[Techtalk] Software recommendation: photo database

Rudy L. Zijlstra rudy at edsons.demon.nl
Wed Dec 31 01:55:25 EST 2003

Mary wrote:

>In thirty years time, the people who know who the subjects of these
>photos are will be dead, and so, probably, will their children so the
>data entry will be impossible to re-do.
>That's why I'm so concerned with archival standard data formats...
>although it really seems like the rest of the world (by whom I don't
>mean techtalk but the larger world, it's not the fault of posters here
>if there's nothing to suggest) isn't, because noone can suggest any :(
Bear with me, I have put the question to a Dutch national public 
archive. They have a lot of data that is electronically accessible. Lets 
see what they come up with. I am not very hopefull though. I suspect the 
solution they use goes kind of:
- use current standard relational database
- regularly update the database SW, to keep current
- keep regular backups
- in case database becomes less supported, migrate to different database 
that is well supported.

Reasons I suspect a policy like above:
- computers aged more than 10 years become very difficult to maintain 
(lack of parts, try repairing a 10 year old PC)
- older SW can be very difficult to run on newer systems (try text 
editor from 1975. You may have some problem finding the OS to run it on,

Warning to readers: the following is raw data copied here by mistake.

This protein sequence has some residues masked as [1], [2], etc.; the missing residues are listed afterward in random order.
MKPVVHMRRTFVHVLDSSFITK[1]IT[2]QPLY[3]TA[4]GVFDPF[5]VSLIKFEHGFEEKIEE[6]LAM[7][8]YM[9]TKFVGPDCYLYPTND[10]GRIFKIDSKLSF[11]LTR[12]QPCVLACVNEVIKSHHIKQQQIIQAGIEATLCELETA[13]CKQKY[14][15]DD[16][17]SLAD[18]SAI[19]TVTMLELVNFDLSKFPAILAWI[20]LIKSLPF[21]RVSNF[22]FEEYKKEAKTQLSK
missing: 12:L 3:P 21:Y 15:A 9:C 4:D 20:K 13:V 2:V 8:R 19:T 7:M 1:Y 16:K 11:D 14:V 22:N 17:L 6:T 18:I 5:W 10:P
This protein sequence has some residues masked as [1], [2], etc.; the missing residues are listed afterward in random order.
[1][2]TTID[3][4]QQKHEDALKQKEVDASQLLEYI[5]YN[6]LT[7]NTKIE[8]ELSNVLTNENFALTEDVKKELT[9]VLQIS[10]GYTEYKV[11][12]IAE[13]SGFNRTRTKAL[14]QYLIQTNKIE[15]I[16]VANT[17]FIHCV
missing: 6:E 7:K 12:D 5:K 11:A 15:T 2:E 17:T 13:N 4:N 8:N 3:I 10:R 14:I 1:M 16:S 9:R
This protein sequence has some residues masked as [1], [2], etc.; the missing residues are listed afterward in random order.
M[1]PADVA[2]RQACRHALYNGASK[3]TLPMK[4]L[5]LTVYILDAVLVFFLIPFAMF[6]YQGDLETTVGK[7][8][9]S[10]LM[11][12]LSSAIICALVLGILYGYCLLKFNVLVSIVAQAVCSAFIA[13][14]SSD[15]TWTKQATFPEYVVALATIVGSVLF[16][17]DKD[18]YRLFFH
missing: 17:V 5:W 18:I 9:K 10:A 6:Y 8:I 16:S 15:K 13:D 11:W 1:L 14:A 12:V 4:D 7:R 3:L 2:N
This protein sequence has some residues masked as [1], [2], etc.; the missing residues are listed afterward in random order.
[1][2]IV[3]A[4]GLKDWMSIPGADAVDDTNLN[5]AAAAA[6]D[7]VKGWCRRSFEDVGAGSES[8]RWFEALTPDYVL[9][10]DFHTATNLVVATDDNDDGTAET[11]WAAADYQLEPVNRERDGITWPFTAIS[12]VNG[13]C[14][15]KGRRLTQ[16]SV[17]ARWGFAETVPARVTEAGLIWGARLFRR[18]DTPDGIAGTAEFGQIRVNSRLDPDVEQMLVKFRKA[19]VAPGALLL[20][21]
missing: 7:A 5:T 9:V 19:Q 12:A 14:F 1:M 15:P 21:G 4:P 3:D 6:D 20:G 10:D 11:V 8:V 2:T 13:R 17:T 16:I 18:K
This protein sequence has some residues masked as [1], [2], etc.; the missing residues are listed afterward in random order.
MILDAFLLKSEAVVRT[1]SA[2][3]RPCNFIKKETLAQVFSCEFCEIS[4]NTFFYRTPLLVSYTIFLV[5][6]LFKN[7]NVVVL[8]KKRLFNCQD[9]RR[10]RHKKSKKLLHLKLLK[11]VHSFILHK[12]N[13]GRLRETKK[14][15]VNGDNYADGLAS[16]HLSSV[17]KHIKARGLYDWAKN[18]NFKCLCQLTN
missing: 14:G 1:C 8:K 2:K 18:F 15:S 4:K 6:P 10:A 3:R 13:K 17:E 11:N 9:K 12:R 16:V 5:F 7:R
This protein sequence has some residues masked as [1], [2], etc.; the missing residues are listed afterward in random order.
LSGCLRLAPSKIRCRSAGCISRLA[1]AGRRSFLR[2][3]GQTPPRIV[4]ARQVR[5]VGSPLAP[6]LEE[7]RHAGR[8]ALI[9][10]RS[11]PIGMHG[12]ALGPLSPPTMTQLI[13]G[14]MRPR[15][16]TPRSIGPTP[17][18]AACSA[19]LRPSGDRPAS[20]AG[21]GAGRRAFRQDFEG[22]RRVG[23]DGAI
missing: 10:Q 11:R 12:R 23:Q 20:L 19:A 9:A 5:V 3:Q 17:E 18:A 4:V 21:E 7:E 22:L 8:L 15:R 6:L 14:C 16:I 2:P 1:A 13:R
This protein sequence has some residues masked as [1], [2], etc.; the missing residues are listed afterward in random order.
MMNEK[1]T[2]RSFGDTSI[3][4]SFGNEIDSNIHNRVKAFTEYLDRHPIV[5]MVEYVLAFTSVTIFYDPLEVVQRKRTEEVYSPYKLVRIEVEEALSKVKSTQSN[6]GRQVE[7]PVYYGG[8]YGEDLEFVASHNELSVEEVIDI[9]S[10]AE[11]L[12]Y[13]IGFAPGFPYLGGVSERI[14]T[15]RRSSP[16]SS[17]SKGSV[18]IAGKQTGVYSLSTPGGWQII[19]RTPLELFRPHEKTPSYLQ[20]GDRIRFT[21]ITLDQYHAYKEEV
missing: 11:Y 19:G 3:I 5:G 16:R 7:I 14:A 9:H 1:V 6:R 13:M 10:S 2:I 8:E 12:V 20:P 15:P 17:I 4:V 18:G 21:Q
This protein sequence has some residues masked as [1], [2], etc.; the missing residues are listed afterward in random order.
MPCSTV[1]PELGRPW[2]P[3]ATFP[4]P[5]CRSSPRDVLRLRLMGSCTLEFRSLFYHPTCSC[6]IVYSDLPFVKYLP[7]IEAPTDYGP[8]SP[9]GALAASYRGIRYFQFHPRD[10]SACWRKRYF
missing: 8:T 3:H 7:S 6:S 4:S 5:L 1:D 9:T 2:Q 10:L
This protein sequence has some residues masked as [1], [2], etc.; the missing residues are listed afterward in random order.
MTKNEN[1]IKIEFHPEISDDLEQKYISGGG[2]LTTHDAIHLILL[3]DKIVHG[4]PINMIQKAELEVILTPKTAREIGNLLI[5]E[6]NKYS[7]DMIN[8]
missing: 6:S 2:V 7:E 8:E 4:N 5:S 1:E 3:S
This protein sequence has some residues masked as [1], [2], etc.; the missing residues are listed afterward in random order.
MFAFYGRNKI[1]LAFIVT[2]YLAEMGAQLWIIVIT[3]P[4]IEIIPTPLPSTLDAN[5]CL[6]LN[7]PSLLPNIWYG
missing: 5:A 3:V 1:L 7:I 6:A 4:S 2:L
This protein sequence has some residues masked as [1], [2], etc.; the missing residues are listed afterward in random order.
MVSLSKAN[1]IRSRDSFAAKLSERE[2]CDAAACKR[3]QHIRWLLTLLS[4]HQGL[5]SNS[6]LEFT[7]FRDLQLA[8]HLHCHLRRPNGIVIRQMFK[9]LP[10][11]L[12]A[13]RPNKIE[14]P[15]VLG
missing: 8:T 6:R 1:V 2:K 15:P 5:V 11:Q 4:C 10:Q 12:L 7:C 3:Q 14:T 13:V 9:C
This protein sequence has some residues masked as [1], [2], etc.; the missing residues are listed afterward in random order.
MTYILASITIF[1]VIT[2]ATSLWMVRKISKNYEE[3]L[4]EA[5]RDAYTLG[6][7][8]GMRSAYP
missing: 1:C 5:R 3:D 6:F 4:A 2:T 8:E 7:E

or the HW to run the OS on)
- The only way i can currently think of to keep data accessible is to 
change SW when the SW changes. Not with every change, but often enough 
to keep well supported. The major DB vendors support migration from 
version to version very well, in contrast to a well known end-user 
vendor, where migration from document-editor version to later version is 
already a major head-ache. Let alone migration from one version of DB to 
a later (some applications quit simply cannot be migrated and have to be 
re-written from scratch).

I expect them to use a SQL based solution to safeguard migration to 
different platforms / implementations. So far the only type of database 
solution that i am aware of that has been around for more than 20 years 
is something SQL based. LDAP is too recent and unproven in archival 
eyes, also I do not know whether it can be easily used for such 
applications. XML is documented, but even more recent.

I am afraid any working long time solution will take maintenance in one 
form or another. In archival eyes, computers are exceedingly recent. And 
difficult to handle because of the fast changing formats. Computers 
started around 1960. We are still reading papers that were written 
around 300 BC and papiri (egypt) still some 3000 year older.... Reading 
a floppy written in 1970 is very difficult though.

Also, if you want to keep data around for more that 30 year, you have to 
take a number of precautionary steps. Life time of a burned CD is less 
than 30 years.

regards and good luck,


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